As promised, the Consumer Financial Protection Bureau has updated its mortgage servicing rules that took effect in January 2014.
Now, mortgage servicers working with borrowers who have applied for loss mitigation will be required to let borrowers know the exact date when their loss mitigation package is competed, the CFPB says.
“This is important because certain protections don’t begin until an application is complete,” the CFFB says in a release. “Servicers are often prohibited from conducting a foreclosure sale while they are in the process of reviewing a complete application.”
In addition, borrowers who go through loss mitigation – including mortgage modification and forbearance programs – will be allowed to apply for those programs more than once. That means that if a borrower has gone through a modification program, but is still struggling after going through that program, they can apply for loss mitigation all over again. Under the current rules, borrowers can only go through loss mitigation once.
“When the new rule goes into effect, certain borrowers who received help under the rule before may be eligible to get help again,” the CFPB says in its release. “Receiving the protections more than once is important for people who may experience an unexpected hardship, like the loss of a job or a debilitating illness.”
The revised rules also offer more protection for “successors in interest,” individuals who didn’t borrow the money originally but who acquire ownership rights to a home, often when the borrower dies or as a result of a divorce.
Now, successors in interest will be defined more broadly to include “omeone receiving the ownership interest when a property is transferred upon the death of a relative, as a result of a divorce or legal separation, through certain trusts, between spouses, from a parent to a child, or when a borrower who is a joint tenant dies.”
It will be up to the servicers to determine who these successor in interest are and to confirm their status. In addition, once these successors are identified and confirmed, servicers will be required to give them access to many of the same notices and documents that the original borrower would receive.
In addition, there is new provision requiring servicers to provide more information to borrowers in bankruptcy. Under the current rules, “servicers do not have to provide periodic statements or early intervention loss mitigation information to borrowers in bankruptcy,” the release states.
Under the new rules, however, servicers are required “to provide statements to these borrowers in certain circumstances, with specific information tailored for bankruptcy, as well as a modified early intervention notice to let them know about loss mitigation options.”
The revised rules also require servicers to provide additional protections for borrowers who loans are in some stage of loss mitigation when those loans are being transferred. This includes the addition of new timeframes for these transfers, with an option to extend if needed.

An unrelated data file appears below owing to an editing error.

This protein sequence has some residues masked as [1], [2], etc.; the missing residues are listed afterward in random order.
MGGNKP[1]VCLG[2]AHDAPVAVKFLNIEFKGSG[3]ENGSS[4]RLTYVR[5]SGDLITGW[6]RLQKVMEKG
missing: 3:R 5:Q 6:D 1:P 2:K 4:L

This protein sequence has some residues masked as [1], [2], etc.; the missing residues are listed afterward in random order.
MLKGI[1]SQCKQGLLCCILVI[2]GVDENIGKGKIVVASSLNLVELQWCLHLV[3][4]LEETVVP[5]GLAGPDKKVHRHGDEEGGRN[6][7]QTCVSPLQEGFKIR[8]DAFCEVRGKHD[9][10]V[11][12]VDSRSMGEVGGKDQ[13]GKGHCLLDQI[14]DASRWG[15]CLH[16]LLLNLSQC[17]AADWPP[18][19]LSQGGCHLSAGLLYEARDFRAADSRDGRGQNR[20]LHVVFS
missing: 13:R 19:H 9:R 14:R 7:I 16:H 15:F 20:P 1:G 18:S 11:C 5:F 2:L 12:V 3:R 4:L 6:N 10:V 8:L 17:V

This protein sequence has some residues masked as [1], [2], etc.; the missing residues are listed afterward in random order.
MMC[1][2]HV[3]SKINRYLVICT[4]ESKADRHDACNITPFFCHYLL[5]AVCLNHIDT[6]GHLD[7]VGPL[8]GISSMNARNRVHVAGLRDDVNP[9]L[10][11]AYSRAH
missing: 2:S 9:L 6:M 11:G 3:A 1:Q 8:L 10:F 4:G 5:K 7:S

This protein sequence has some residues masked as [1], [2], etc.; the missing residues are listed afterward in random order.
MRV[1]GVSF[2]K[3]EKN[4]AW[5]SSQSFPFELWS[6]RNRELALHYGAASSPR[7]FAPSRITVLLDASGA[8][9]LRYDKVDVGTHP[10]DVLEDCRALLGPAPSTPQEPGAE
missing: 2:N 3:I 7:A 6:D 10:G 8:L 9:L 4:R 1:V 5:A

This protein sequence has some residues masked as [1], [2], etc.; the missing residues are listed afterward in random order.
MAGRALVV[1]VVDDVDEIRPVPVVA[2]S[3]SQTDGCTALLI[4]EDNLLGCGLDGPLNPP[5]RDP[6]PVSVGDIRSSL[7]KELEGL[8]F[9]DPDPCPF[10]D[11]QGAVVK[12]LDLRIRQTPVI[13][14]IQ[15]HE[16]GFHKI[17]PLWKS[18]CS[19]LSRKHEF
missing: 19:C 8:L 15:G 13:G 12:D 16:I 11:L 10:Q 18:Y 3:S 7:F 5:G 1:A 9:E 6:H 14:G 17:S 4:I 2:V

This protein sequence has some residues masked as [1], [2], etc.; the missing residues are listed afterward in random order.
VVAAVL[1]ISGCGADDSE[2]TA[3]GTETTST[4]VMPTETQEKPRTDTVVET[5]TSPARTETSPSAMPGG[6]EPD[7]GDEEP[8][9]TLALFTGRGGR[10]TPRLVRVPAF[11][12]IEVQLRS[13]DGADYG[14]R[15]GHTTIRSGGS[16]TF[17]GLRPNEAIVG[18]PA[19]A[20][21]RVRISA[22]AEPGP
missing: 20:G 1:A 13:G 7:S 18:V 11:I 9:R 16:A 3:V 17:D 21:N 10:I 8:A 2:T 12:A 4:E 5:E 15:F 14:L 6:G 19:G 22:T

“If a borrower submits an application shortly before transfer, the new servicer must send an acknowledgment notice within 10 business days of the transfer date,” the CFPB says. “If the borrower’s application was complete prior to transfer, the new servicer must evaluate it within 30 days of the transfer date. If the new servicer needs more information to evaluate the application, the borrower would retain some foreclosure protections in the meantime. If the borrower submits an appeal, the new servicer has 30 days to make a determination on the appeal.”
The new rules also include a section that clarifies servicers’ obligations to avoid dual tracking and prevent wrongful foreclosures. The existing rules “prohibit servicers from taking certain actions in foreclosure once they receive a complete loss mitigation application from a borrower more than 37 days prior to a scheduled sale.”
“However, in some cases, borrowers are not receiving this protection, and servicers’ foreclosure counsel may not be taking adequate steps to delay foreclosure proceedings or sales,” the bureau says.
“If a servicer has already made the first foreclosure notice or filing and receives a timely complete application, [the servicer and its] foreclosure counsel must not move for a foreclosure judgment or order of sale, or conduct a foreclosure sale, even if a third party conducts the sale proceedings, unless the borrower’s loss mitigation application is properly denied, withdrawn, or the borrower fails to perform on a loss mitigation agreement,” the bureau says in its release, adding that this should help prevent dual-tracking and wrongful foreclosures.
“The Consumer Bureau is committed to ensuring that homeowners and struggling borrowers are treated fairly by mortgage servicers and that no one is wrongly foreclosed upon,” says Richard Cordray, director of the CFPB, in a statement. “These updates to the rule will give greater protections to mortgage borrowers, particularly surviving family members and other successors in interest, who often are especially vulnerable.”
The CFPB says the new rule won’t take affect “for a while” so as to “give servicers and others in the mortgage industry time to update their systems and to implement the new protections.”
To view the full final rule with changes, click here.